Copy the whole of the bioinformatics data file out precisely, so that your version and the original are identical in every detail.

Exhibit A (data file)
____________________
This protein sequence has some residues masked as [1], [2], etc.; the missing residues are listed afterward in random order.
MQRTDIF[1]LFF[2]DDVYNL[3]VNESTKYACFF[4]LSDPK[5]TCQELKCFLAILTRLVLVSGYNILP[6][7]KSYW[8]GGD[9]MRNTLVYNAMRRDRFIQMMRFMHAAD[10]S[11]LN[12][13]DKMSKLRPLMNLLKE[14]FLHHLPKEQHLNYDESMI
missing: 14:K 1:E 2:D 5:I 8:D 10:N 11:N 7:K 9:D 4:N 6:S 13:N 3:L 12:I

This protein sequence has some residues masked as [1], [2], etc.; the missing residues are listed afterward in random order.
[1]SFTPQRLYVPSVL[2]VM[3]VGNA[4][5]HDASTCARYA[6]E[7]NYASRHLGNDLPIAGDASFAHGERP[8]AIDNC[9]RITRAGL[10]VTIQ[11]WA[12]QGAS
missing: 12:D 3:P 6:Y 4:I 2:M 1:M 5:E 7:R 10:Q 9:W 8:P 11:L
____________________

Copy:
This protein sequence has some residues masked as [1], [2], etc.; the missing residues are listed afterward in random order.
MQRTDIF[1]LFF[2]DDVYNL[3]VNESTKYACFF[4]LSDPK[5]TCQELKCFLAILTRLVLVSGYNILP[6][7]KSYW[8]GGD[9]MRNTLVYNAMRRDRFIQMMRFMHAAD[10]S[11]LN[12][13]DKMSKLRPLMNLLKE[14]FLHHLPKEQHLNYDESMI
missing: 14:K 1:E 2:D 5:I 8:D 10:N 11:N 7:K 9:D 4:N 6:S 13:N 3:L 12:I

This protein sequence has some residues masked as [1], [2], etc.; the missing residues are listed afterward in random order.
[1]SFTPQRLYVPSVL[2]VM[3]VGNA[4][5]HDASTCARYA[6]E[7]NYASRHLGNDLPIAGDASFAHGERP[8]AIDNC[9]RITRAGL[10]VTIQ[11]WA[12]QGAS
missing: 12:D 3:P 6:Y 4:I 2:M 1:M 5:E 7:R 10:Q 9:W 8:P 11:L